Paco Ignacio Taibo II

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Paco Ignácio Taibo II (right) reading in Havana (Cuba), at feria del libro (14.02.2009)

Paco Ignacio Taibo II (born: Francisco Ignacio Taibo Mahojo on 11 January 1949 in Gijón, Asturias, Spain), also known as Paco Taibo II, is a Mexican writer, novelist and political activist.

Taibo has lived in Mexico City since the age of 9, when in 1958 his family fled from Spain to escape the fascist dictatorship of Francisco Franco. Taibo II (or PIT, as he likes to be called) is a Mexican intellectual, historian, professor, journalist, social activist, union organizer, and world-renowned writer. Widely known for his policial novels, he is considered the founder of the neopolicial genre in Latin America and is the president of the International Association of Policial Writers.[1][2] One of the most prolific writers in Mexico today, over 500 editions of his 51 books have been published in 29 countries and over a dozen languages, and include novels, narrative, historical essays, chronicles, and poetry.[3]

Some of PIT's novels have been mentioned among the "Books of the Year" by The New York Times, Le Monde, and the Los Angeles Times. He has received numerous awards including the Grijalbo, the Planeta/Joaquin Mortiz in 1992, the Dashiell Hammett three times for his policial novels, and the 813 for the best police novel published in France. His biography of Ernesto "Che" Guevara (Ernesto Guevara, tambien conocido como el Che, 1996) has sold over half a million copies around the world and won the 1998 Bancarella Book of the Year award in Italy.[2]

PIT's readership has developed into a cult following. Once when he gave a talk about Mexican Independence hero Miguel Hidalgo in Mexico City, his presentation turned into a rally. His readers consider him their friend and when his presentations are over, people approach him to give him gifts such as cigarettes, apples, and sodas.[3]

A socially and politically conscious writer, PIT's writings respond to and speak of the social pressures he experienced as a young man and allow him to tell what's behind every criminal story: corruption and repression of the political system in Mexico. A militant and veteran of the 1968 student movement in Mexico, his book 68 (2004), inspired by the events of that year and direct personal experience, tells the story of the movement including the Tlatelolco massacre of student protesters in Mexico City by government troops: At the La Plaza de las Tres Culturas, thousands of people were arrested, hundreds killed, and hundreds are still missing. To date nobody has been held accountable for these crimes.[4]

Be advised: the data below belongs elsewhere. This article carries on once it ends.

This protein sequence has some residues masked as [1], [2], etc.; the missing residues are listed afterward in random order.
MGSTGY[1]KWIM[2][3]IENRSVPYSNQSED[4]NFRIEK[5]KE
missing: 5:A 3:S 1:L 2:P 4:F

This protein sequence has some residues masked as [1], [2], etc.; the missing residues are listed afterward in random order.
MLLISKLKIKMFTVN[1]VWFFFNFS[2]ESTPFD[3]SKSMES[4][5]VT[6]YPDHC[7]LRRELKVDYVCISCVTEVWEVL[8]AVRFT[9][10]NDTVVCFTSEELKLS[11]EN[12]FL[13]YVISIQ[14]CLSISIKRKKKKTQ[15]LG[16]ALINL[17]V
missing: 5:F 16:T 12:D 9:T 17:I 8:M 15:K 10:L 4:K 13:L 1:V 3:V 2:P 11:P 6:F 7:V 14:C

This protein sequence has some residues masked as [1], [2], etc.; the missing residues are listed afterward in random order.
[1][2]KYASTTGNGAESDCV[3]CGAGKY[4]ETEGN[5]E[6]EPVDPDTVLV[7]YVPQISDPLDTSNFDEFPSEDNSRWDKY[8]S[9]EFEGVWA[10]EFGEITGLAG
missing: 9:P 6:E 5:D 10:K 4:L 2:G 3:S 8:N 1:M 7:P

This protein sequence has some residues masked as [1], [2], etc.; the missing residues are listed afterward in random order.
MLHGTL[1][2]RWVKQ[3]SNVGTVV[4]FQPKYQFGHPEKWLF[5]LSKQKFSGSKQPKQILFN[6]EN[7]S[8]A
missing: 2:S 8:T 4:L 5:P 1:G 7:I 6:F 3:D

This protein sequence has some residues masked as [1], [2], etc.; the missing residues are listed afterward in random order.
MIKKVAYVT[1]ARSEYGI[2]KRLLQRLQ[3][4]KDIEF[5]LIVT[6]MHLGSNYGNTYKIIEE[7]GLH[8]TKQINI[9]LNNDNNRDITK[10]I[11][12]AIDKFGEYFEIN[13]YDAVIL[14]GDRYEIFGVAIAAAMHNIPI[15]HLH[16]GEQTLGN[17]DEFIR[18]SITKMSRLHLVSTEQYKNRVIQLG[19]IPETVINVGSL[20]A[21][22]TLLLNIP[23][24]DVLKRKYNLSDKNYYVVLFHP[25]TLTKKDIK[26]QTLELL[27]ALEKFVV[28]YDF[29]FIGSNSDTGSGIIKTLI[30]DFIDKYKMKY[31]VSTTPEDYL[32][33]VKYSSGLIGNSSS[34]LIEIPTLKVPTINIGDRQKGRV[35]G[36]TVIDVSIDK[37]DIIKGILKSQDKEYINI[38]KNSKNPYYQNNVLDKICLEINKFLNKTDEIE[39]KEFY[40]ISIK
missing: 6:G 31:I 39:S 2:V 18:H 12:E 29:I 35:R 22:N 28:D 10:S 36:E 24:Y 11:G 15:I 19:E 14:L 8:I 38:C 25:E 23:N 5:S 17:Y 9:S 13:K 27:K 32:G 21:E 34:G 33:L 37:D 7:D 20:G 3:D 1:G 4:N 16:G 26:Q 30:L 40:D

Among PIT's most popular works is a series of detective novels, written against the prevailing bourgeois state in Mexico in the last few decades of the 20th century, with the protagonist, Mexican Private Investigator Héctor Belascoarán Shayne, who was introduced in the novel Días de combate. PIT wrote eight more novels with this character.

Other novels include: Cuatro manos (Four Hands); Sombra de la sombra (Shadow of the Shadow); Amorosos fantasmas; and Temporada de Zopilotes: Una historia narrativa sobre la Decena Trágica (Buzzards´ season: A narrative history about the Ten Tragic Days) and, the last of the series, Muertos incómodos (The Inconvenient Dead), co-authored with Subcomandante Insurgente Marcos.

PIT organizes the 'Semana Negra' ("The Noir Week"), a crime fiction festival held every year in Gijón, Spain.

Family[edit]

He is the son of Paco Ignacio Taibo I (†, 6/19/1924-11/13/2008) and the brother of movie producer Carlos Taibo and poet Benito Taibo.

References[edit]

  1. ^ http://www.exodusltd.com/Paco_Ignacio_Taibo_sombra_de_la_sombra_p/9505812833.htm
  2. ^ a b Editor's introduction. Paco Ignacio Taibo II. 2003. Suenos de Frontera/Desvanecidos Difuntos/Adios Madrid. Editorial Planeta. Mexico.
  3. ^ a b http://www.jornada.unam.mx/2007/04/10/index.php?section=opinion&article=018a1pol
  4. ^ Taibo, P.I. 2004. 68. Editorial Planeta, Mexico.

External links[edit]